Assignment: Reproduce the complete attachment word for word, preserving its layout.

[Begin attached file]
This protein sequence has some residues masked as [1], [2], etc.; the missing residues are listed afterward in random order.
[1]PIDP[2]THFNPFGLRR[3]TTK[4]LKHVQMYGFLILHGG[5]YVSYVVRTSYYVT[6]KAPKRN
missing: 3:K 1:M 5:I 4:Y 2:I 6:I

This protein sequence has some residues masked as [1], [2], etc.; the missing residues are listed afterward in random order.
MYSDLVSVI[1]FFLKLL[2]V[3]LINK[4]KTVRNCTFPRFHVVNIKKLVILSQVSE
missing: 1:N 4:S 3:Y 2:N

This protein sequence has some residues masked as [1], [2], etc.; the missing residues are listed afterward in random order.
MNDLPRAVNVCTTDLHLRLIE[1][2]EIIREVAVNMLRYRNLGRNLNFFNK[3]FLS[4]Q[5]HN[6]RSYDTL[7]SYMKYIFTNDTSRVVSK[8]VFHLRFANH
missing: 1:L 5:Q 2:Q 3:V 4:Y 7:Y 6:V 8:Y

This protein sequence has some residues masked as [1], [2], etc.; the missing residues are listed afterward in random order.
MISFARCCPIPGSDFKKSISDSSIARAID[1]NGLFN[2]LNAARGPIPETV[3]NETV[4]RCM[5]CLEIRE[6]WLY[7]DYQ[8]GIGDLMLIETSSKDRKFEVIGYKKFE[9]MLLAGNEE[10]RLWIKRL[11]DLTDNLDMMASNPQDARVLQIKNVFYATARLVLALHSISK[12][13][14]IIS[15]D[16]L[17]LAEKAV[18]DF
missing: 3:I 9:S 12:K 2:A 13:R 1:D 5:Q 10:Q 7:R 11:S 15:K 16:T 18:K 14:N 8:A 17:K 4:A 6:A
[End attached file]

This protein sequence has some residues masked as [1], [2], etc.; the missing residues are listed afterward in random order.
[1]PIDP[2]THFNPFGLRR[3]TTK[4]LKHVQMYGFLILHGG[5]YVSYVVRTSYYVT[6]KAPKRN
missing: 3:K 1:M 5:I 4:Y 2:I 6:I

This protein sequence has some residues masked as [1], [2], etc.; the missing residues are listed afterward in random order.
MYSDLVSVI[1]FFLKLL[2]V[3]LINK[4]KTVRNCTFPRFHVVNIKKLVILSQVSE
missing: 1:N 4:S 3:Y 2:N

This protein sequence has some residues masked as [1], [2], etc.; the missing residues are listed afterward in random order.
MNDLPRAVNVCTTDLHLRLIE[1][2]EIIREVAVNMLRYRNLGRNLNFFNK[3]FLS[4]Q[5]HN[6]RSYDTL[7]SYMKYIFTNDTSRVVSK[8]VFHLRFANH
missing: 1:L 5:Q 2:Q 3:V 4:Y 7:Y 6:V 8:Y

This protein sequence has some residues masked as [1], [2], etc.; the missing residues are listed afterward in random order.
MISFARCCPIPGSDFKKSISDSSIARAID[1]NGLFN[2]LNAARGPIPETV[3]NETV[4]RCM[5]CLEIRE[6]WLY[7]DYQ[8]GIGDLMLIETSSKDRKFEVIGYKKFE[9]MLLAGNEE[10]RLWIKRL[11]DLTDNLDMMASNPQDARVLQIKNVFYATARLVLALHSISK[12][13][14]IIS[15]D[16]L[17]LAEKAV[18]DF
missing: 3:I 9:S 12:K 2:A 13:R 1:D 5:Q 10:Q 7:R 11:S 15:K 16:T 18:K 14:N 8:A 17:K 4:A 6:A